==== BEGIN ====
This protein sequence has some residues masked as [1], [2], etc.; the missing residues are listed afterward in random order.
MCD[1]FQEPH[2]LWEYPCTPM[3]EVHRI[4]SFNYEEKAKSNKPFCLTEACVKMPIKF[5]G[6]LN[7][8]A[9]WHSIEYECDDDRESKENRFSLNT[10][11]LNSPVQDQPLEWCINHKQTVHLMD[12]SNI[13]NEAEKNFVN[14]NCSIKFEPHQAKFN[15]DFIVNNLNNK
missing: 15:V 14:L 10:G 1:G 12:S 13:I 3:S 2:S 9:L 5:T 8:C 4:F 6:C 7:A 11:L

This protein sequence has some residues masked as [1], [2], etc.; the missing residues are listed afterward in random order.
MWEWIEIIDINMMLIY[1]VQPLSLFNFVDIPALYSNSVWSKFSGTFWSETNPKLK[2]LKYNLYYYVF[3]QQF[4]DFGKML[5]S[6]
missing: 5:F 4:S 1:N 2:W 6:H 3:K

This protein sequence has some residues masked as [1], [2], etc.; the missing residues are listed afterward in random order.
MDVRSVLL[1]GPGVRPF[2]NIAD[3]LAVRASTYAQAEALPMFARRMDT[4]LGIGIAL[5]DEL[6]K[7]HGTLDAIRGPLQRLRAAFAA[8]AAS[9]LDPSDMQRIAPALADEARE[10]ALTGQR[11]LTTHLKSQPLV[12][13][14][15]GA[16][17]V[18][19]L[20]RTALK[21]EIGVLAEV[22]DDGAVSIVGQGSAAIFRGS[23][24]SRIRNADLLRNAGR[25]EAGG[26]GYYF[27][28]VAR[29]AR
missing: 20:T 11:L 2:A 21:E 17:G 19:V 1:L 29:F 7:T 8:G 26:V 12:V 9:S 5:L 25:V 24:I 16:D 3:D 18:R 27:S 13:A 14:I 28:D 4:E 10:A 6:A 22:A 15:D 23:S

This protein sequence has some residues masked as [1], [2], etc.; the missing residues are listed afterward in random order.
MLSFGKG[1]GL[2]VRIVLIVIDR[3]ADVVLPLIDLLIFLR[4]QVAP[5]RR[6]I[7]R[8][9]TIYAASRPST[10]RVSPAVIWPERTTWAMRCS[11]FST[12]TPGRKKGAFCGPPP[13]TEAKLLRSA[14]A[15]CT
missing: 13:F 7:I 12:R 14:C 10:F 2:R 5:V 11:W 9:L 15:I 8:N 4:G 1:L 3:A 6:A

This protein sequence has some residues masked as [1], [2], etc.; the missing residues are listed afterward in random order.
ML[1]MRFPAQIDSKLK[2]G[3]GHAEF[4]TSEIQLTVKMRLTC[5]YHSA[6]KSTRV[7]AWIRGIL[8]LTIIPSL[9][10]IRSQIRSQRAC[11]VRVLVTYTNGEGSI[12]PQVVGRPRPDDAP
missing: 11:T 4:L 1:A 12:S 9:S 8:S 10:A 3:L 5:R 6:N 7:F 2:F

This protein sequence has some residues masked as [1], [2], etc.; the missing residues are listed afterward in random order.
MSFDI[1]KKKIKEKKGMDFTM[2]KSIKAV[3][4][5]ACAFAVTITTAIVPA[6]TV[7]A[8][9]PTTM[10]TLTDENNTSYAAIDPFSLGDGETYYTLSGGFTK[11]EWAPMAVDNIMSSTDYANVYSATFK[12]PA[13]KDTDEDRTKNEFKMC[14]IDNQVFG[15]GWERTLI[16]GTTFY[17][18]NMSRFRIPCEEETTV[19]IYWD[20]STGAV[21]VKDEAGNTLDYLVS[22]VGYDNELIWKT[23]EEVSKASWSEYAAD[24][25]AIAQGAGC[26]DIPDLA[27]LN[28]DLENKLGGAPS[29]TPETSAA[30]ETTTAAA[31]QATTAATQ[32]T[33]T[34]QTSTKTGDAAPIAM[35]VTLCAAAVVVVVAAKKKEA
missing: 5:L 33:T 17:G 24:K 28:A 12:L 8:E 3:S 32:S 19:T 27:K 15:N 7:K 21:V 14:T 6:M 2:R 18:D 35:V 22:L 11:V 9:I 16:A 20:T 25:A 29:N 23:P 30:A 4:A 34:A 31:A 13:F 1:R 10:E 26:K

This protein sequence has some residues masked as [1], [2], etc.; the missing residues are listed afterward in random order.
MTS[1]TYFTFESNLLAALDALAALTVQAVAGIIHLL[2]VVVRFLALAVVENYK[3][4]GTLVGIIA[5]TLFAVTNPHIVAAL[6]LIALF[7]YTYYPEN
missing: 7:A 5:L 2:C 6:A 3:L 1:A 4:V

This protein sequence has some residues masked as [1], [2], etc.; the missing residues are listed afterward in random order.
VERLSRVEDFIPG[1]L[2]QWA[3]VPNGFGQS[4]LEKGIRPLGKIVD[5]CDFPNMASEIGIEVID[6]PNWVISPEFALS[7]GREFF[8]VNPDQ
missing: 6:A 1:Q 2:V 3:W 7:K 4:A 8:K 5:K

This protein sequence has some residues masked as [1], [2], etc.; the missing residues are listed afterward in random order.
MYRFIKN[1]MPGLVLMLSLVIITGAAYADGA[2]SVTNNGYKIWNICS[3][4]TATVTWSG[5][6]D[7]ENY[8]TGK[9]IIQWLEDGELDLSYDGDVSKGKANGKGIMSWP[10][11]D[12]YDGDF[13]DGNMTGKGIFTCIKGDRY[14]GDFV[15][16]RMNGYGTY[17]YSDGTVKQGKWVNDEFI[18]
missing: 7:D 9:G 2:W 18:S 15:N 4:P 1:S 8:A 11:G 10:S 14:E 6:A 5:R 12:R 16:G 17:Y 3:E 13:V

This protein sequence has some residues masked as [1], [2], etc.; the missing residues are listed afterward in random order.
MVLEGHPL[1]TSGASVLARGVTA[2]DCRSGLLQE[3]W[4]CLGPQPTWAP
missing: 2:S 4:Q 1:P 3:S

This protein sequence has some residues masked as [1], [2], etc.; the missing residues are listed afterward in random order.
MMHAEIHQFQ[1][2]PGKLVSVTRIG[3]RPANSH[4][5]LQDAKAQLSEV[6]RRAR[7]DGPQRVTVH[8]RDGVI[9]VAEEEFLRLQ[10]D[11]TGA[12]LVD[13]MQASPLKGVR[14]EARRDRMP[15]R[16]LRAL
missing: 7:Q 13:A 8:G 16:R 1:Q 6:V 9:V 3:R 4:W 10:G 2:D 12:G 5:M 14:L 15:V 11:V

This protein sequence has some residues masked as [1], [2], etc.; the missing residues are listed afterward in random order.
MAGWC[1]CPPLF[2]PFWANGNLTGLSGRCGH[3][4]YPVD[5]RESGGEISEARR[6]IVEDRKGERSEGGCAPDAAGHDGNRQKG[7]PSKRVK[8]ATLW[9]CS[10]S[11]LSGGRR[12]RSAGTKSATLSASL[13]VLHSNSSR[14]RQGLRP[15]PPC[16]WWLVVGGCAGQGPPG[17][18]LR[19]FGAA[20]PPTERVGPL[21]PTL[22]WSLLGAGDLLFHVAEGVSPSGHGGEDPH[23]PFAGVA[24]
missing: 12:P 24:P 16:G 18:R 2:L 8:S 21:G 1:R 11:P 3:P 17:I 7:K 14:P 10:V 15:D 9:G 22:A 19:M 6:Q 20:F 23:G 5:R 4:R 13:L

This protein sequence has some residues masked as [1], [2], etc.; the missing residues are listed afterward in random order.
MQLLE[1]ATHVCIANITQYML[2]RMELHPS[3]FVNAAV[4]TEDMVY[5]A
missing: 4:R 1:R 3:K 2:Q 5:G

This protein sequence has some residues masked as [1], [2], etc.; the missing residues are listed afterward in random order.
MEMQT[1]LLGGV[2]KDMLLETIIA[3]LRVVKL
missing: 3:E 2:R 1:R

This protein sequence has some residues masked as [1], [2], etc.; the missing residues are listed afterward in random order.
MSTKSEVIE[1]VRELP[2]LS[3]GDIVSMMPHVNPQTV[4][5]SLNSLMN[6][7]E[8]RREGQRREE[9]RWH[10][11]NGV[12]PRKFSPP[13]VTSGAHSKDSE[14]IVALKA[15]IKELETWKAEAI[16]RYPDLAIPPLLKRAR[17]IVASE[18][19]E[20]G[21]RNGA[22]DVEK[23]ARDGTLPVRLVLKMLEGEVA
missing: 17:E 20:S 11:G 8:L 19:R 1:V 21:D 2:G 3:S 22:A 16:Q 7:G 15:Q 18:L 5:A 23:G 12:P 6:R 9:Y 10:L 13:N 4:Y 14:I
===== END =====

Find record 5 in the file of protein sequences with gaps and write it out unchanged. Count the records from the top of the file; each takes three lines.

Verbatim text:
This protein sequence has some residues masked as [1], [2], etc.; the missing residues are listed afterward in random order.
ML[1]MRFPAQIDSKLK[2]G[3]GHAEF[4]TSEIQLTVKMRLTC[5]YHSA[6]KSTRV[7]AWIRGIL[8]LTIIPSL[9][10]IRSQIRSQRAC[11]VRVLVTYTNGEGSI[12]PQVVGRPRPDDAP
missing: 11:T 4:L 1:A 12:S 9:S 8:S 10:A 3:L 5:R 6:N 7:F 2:F